Now then, if you have the answer, congratulations – you did better than me.  I had seen this TV spot innumerable times and never knew what was going on.  It took my wife at least seven viewings before she suddenly announced, “I finally figured it out!”  She explained that the clothes are unraveling because winter is over and the car is bringing spring to the world. In actuality, after I paid close attention to it, the commercial is advertising a sale.

No prices, no features, no Unique Selling Proposition…just an announcement for a sale.  This commercial basically takes half a minute to say, “We’re having a sale.”  I could be way off base here, but wouldn’t it be nice to know why I should care about the sale – or why I should want an Infiniti? Is it too much to ask for a few little details? Perhaps, if one can afford to own an Infiniti, one already knows all about the features of the Infiniti and therefore one needn’t concern oneself with the price of an Infiniti.

But that negates the need for a sale now, doesn’t it?

Fun with science

Every time this commercial comes on the TV, my wife sighs. Not because of the commercial itself, but because of my reaction to a mere 1.5 seconds of it:

This isn’t a bad commercial…but it is misleading. Check out what’s happening :15 in. See those little yellowish critters, squiggling around in the sewage? Those are supposed to be enzymes, breaking down the waste.  Well, guess what?

Here’s a news flash:  enzymes are MOLECULES, folks!

They are naturally-occurring chemicals – not living creatures that scoot around inside your septic tank, chewing up your poop like Pac-Man chasing after a cherry.

This is what drives me nuts.  I know this dramatization has nothing to do with the true efficacy of Rid-X, but when I see this blatant error (or misleading animation – I’m not sure which), it makes me wonder what else I’m being misled about.  Be true to your subject! Whether you’re writing a commercial, poem, or novel…remember that suspension of disbelief only goes so far.

A good commercial, made better

This spot, by contrast, is a fine example of a clear, compelling message:

Zero Water TV spot: ‘The Waiter”

Zero Water filters are so good, they can filter out wine from tap water! I have no idea if that’s true, but it only took me one viewing of this commercial to understand that message. Like most good commercials, it’s a story: wine is poured into tap water, tap water is filtered, the Zero Water filter filters out the wine while the competition fails. And the genuinely surprised reaction by the man in the audience is a nice touch – a small detail, like we talked about last week – that makes a big impact.

But the commercial wasn’t always this good. Here’s how it first appeared:

The two biggest changes the ad agency made were the most important. First, they took the focus off the waiter; his goofy expression takes away from the straightforward, realistic style of a more-or-less-serious spot. And the reaction of the woman was, well, uhh – almost a non-reaction. She’s just sort of…there.  The gentleman in the newer spot appears to be honestly surprised and impressed, and that air of realism is important to the overall tone of the spot.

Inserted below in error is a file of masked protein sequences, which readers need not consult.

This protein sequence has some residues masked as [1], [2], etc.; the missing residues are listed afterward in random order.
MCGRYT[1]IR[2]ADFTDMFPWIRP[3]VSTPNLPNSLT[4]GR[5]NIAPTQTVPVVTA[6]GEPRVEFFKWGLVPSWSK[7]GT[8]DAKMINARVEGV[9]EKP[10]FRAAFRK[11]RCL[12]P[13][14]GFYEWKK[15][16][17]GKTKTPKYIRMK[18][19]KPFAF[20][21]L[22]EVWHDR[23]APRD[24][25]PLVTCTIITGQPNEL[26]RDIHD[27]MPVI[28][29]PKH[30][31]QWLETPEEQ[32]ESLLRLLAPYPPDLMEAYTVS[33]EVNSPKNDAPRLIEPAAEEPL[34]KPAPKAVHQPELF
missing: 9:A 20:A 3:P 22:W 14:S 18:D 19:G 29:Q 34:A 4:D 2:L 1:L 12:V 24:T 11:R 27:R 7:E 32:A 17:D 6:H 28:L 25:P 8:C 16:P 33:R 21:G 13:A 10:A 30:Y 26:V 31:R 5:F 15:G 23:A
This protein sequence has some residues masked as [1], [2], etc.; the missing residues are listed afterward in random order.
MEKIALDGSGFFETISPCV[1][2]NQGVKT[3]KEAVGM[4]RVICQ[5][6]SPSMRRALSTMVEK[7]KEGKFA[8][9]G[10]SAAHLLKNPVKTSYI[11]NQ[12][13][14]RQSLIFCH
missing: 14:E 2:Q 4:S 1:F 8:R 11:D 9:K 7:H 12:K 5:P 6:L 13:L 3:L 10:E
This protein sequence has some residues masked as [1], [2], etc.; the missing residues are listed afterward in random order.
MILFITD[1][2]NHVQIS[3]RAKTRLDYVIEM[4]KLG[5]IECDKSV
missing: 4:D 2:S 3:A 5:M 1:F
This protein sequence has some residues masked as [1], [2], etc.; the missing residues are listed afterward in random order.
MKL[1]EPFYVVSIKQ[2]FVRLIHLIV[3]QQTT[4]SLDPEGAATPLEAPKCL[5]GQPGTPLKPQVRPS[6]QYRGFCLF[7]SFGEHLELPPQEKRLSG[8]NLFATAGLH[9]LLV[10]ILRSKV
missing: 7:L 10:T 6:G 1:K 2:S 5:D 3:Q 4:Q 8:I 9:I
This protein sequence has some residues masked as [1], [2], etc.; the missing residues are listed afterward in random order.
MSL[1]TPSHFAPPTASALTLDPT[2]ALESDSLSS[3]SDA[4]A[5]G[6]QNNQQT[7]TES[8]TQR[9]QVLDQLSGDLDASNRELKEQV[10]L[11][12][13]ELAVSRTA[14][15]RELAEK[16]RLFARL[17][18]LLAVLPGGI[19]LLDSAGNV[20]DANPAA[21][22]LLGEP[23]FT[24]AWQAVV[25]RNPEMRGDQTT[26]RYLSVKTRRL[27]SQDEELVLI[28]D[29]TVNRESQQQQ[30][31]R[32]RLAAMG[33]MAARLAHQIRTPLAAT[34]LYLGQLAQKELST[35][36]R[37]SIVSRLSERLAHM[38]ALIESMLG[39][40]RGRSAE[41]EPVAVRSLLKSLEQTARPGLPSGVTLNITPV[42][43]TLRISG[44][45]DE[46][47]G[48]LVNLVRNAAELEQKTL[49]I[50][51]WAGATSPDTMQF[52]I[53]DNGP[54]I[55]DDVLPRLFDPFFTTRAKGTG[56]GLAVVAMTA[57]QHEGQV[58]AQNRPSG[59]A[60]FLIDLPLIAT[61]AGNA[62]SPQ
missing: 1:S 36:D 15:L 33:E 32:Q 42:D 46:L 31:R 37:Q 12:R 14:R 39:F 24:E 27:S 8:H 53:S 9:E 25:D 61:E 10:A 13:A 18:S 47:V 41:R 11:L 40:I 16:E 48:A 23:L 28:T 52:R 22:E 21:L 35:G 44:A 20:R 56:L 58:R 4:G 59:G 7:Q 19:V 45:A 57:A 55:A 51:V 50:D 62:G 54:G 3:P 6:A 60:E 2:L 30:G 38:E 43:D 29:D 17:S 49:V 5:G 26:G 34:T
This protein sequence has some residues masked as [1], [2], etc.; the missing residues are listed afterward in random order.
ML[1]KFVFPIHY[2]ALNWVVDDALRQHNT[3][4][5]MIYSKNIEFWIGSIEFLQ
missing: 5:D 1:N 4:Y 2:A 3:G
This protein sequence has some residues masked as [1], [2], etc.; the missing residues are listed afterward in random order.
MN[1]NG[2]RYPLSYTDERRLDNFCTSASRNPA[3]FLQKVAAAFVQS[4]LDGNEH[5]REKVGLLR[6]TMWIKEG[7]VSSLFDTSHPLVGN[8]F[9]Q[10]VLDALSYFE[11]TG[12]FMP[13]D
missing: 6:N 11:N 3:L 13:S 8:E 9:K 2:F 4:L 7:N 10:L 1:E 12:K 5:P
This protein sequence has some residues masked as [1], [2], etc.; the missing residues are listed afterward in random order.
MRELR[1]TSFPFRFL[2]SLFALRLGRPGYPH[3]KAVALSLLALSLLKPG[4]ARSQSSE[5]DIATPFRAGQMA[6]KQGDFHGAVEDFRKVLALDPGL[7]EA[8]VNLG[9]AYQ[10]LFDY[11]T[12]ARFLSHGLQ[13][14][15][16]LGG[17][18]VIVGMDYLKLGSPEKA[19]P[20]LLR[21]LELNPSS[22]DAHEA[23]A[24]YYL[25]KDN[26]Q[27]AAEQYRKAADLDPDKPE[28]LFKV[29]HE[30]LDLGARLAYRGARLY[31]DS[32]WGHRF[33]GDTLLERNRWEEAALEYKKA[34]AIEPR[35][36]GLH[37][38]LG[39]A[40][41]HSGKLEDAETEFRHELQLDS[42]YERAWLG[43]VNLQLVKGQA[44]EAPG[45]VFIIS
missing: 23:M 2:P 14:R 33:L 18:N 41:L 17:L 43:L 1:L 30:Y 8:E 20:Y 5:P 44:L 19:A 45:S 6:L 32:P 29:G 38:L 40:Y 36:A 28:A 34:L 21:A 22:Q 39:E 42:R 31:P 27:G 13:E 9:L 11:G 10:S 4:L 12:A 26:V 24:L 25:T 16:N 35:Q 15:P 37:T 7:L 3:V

Be honest, be clear!

Don’t muddle your message with some cutesy ‘hook’ – like pulling strands of yarn off people to sell a luxury car in the spring. “Spring” is not the message, and “yarn” certainly isn’t, either.  And don’t assume your potential customers are too stupid to know what you’re telling them, such as enzymes that go chomp-chomp-chomping around your septic system.  Be honest, be clear, and make sure viewers (or listeners, if you’re in radio) know what you’re selling and why they should care.

Those two things – the product/service and the benefit of that product/service – should be first and foremost in your mind.

I’ll take “highly effective” over “highly creative” any day.

In Commercials or Poems, Be Specific!

I have mentioned before on this blog that different types of writing often need to follow the same rules, and can often benefit from the same methods. Thanks to a  7th- and 8th-grade English teacher in Haiti, I’m sharing another example today.

When I speak to clients about how to write radio commercials, one of the many things I tell them is to read the finished script and do a ‘generic check.’  I ask them to read the script, but wherever the name of their business is given, replace it with the name of their competitor.  If the commercial still makes sense…it’s not a good commercial.

Edit it – or throw it away and start over.

A commercial needs to specify a business’ Unique Selling Point (also known as the Unique Selling Proposition).  The “USP” is an industry term referring to the one thing that sets that business apart from all the others.  Ultimately, it’s the answer to the question, “Why should I give you my money, instead of the guy next door?” If your Italian restaurant commercial sounds fine using the names of other Italian restaurants, someone did something wrong.